Towards optimal parameters for the prediction of near surface temperature and dewpoint

Towards optimal parameters for the prediction of near surface temperature and dewpoint
Technical memorandum
Date Published
Secondary Title
ECMWF Technical Memoranda
Anton Beljaars

Screen level temperature and dewpoint forecasts from ECMWF’s Integrated Forecasting System (IFS) show systematic errors with large scale geographical patterns, seasonal variation and pronounced diurnal cycles. The errors are hard to address because of the multitude of processes involved. To be able to optimize parameters it is important to have a fast and efficient testing environment. This report explores the potential benefit of so-called ”relaxation” integrations, where the upper air model fields are gently relaxed towards the analyses. It has the advantage that a full annual cycle, following a realistic synoptic evolution, can be reproduced rather efficiently. Three aspects are discussed: (i) evaluation of the relaxation integrations, (ii) verification of daily maximum/minimum temperature and corresponding dewpoint at screen level, and (iii) sensitivity experiments in an attempt to find more optimum parameter settings in the atmosphere/land coupling.

It is concluded that relaxation experiments are useful, although it is necessary to account for differences with respect to operations. Evaluation indicates that about half of the root mean square errors in temperature and dewpoint are systematic errors (in the sense that these error are present in the local monthly means). The systematic errors have complex large scale geographical, seasonal, and diurnal patterns. Some of the errors can be related to orography, snow and bare soil, and some to land-atmosphere coupling. Parameter sensitivity experiments show that improvement is possible on some aspects, but it is very hard to find combinations of parameters that do not lead to deterioration of other aspects. The combination of a daytime dry and cold bias in summer is of particular concern, because soil moisture data assimilation relies heavily on the assumption that the model is unbiased.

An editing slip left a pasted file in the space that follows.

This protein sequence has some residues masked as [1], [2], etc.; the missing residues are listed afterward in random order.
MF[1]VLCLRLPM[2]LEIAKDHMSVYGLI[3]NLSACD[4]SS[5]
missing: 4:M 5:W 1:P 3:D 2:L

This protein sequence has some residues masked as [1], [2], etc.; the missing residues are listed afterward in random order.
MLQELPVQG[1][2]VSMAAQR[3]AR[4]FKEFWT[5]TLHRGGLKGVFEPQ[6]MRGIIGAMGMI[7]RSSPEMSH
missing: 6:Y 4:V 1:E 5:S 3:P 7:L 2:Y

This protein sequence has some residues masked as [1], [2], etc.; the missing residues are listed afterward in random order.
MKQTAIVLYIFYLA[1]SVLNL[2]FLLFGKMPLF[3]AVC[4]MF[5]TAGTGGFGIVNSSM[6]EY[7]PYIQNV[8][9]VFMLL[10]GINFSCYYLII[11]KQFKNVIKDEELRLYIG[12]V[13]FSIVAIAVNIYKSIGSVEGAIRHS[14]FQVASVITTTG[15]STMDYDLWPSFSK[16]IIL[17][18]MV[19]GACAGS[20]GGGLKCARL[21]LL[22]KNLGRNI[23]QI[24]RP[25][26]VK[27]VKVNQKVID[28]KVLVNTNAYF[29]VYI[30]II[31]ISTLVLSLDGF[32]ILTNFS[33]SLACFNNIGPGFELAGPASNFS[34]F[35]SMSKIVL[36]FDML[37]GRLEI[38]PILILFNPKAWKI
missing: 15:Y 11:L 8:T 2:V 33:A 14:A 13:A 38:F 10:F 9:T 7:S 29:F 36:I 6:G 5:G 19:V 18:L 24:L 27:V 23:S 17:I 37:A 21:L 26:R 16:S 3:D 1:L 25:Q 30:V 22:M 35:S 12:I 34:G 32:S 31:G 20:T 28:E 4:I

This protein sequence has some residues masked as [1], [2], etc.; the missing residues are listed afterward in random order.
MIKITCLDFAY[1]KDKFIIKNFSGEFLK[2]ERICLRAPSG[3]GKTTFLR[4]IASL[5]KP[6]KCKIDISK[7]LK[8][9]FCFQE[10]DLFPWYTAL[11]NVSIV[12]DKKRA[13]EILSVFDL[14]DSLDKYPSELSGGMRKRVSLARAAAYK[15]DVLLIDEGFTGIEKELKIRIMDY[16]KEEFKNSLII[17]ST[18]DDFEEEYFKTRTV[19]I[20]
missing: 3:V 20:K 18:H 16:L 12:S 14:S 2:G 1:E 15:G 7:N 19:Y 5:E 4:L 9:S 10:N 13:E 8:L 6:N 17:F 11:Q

DOI 10.21957/yt64x7rth